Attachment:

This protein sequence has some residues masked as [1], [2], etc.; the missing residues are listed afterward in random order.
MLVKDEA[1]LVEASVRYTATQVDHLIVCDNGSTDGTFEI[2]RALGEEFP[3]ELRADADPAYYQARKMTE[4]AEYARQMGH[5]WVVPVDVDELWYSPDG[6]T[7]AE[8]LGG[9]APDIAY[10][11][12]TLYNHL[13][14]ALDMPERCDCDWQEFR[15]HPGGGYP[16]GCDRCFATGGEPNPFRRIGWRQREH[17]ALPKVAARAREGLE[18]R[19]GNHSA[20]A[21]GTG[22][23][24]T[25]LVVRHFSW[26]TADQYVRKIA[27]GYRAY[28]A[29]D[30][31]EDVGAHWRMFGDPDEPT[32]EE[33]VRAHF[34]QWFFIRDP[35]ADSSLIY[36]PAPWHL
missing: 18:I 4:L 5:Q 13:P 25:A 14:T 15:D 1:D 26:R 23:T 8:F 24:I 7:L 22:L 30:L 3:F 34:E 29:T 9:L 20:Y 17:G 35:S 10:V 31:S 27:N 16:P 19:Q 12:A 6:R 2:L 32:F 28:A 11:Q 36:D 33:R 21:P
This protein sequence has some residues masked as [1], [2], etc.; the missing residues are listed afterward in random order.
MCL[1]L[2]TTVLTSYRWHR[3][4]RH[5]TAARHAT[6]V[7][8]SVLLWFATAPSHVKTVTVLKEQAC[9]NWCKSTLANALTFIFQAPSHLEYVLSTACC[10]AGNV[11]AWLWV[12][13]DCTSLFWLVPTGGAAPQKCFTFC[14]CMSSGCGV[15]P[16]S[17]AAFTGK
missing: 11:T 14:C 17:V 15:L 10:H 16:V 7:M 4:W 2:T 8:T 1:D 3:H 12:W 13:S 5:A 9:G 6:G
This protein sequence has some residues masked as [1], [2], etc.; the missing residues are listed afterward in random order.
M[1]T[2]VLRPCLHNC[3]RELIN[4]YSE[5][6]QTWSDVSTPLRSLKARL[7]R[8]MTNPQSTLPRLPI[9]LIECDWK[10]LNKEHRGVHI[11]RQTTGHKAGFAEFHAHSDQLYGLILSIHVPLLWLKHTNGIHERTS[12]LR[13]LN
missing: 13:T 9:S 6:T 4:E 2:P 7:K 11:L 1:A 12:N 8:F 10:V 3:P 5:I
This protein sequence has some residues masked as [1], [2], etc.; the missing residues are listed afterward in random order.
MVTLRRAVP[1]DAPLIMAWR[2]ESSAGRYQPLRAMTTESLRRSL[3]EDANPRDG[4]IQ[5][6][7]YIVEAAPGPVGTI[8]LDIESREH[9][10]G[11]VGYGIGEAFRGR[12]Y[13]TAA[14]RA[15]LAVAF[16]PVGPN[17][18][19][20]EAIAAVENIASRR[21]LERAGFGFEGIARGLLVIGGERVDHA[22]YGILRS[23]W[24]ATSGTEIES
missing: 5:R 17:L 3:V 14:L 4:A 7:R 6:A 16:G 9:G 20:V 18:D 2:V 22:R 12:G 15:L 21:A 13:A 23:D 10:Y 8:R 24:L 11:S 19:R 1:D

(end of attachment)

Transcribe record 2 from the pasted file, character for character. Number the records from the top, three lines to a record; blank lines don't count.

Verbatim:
This protein sequence has some residues masked as [1], [2], etc.; the missing residues are listed afterward in random order.
MCL[1]L[2]TTVLTSYRWHR[3][4]RH[5]TAARHAT[6]V[7][8]SVLLWFATAPSHVKTVTVLKEQAC[9]NWCKSTLANALTFIFQAPSHLEYVLSTACC[10]AGNV[11]AWLWV[12][13]DCTSLFWLVPTGGAAPQKCFTFC[14]CMSSGCGV[15]P[16]S[17]AAFTGK
missing: 11:T 14:C 17:V 15:L 10:H 16:V 7:M 4:W 2:T 8:T 1:D 3:H 12:W 13:S 5:A 9:G 6:G